"He said NPR board members have expressed support for Schiller. Still, 'there are station managers who are concerned and upset. They want an explanation,' he said," Annysa Johnson reported.
"This was not at all a free-speech issue," Edwards said in the story. "It was a matter of violating a code of ethics that Juan knew about and agreed to when he took the position." Williams was a "news analyst" on NPR but a commentator on Fox. Schiller maintained that news analysts should not express opinions.
In an hour-long discussion Tuesday on "The Diane Rehm Show" on WAMU-FM, the Washington NPR affiliate, Williams disclosed that he received a registered letter from Schiller the previous night asking him to contact her.
"So you did not want to talk with Vivian Schiller face-to-face?" Rehm asked.
"No," Williams replied. "At this point — well, I was just going to say to you and now this comment about me and the psychiatrist or the publicist, I think, is condescending and insulting. And again, I think it's a personal attack and so the question I had in my mind last night when I saw this note from Ms. Schiller was, exactly what am I to talk about? I mean, all I would be doing then — I really wouldn't have much to say to someone who thinks that I am unstable."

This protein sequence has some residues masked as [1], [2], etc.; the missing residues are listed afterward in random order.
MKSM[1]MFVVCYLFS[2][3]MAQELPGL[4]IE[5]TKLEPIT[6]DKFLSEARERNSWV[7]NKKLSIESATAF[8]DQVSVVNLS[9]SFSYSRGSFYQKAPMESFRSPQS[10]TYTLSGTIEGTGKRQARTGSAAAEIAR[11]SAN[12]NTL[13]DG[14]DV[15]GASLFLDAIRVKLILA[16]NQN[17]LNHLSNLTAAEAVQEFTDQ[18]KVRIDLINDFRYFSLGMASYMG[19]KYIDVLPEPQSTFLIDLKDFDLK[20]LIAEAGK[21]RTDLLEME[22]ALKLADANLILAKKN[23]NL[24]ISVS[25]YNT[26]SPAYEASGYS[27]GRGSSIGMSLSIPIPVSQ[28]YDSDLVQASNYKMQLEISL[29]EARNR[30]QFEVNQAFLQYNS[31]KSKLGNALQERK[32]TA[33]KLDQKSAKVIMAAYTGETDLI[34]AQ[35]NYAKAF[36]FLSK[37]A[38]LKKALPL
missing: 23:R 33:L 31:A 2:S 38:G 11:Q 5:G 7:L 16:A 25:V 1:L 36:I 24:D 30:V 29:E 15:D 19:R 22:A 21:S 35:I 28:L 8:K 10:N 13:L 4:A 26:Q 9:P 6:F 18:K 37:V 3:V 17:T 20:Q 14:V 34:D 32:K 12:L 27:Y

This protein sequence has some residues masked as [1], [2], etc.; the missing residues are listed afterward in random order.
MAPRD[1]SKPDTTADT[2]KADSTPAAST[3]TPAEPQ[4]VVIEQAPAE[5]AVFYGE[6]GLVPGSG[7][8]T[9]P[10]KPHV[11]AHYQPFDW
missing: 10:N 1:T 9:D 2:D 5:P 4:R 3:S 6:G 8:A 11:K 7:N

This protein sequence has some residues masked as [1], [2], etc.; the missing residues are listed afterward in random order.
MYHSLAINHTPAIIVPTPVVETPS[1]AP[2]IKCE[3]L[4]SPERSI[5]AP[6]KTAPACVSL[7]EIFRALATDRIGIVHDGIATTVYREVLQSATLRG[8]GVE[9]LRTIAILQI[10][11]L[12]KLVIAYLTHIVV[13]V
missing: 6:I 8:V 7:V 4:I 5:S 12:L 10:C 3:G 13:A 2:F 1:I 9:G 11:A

The noted Harvard psychiatrist Dr. Alvin Poussaint told Journal-isms Wednesday that he agreed with Williams that Schiller's comment was "a low blow. I thought she was also stigmatizing psychiatrists," he said. "It was said to demean him." Such comments "further the notion of the stigma" of seeking mental help, Poussaint said. People "go into denial that they have mental problems . . . This is a big problem" among African Americans, he said.
Ta-Nehisi Coates blog, the Atlantic: Juan Williams, Cont.
Ta-Nehisi Coates blog, the Atlantic: The 'High-Tech Lynching' of Juan Williams
Stanley Crouch, New York Daily News: After Juan Williams fired by NPR, Fox News proves its partisan agenda
Paul Delaney, theRoot.com: Juan Williams and the Slippery Slope of New-Media Values
Dave Hughes dcrtv.com: Rant: Should NPR's Bomb Threat Have Been Reported?
Paul Farhi, Washington Post: NPR receives bomb threat; timing suggests link to Juan Williams firing
Michael Getler, PBS: The Mailbag: No, Virginia, PBS Is Not NPR
Eugene Kane blog, Milwaukee Journal Sentinel: What Juan Williams has wrought
Clarence Lusane, Counterpunch: The Bizarro World of Juan Williams and Clarence Thomas
Tony Norman, Pittsburgh Post-Gazettte: Juan Williams, the $2 million martyr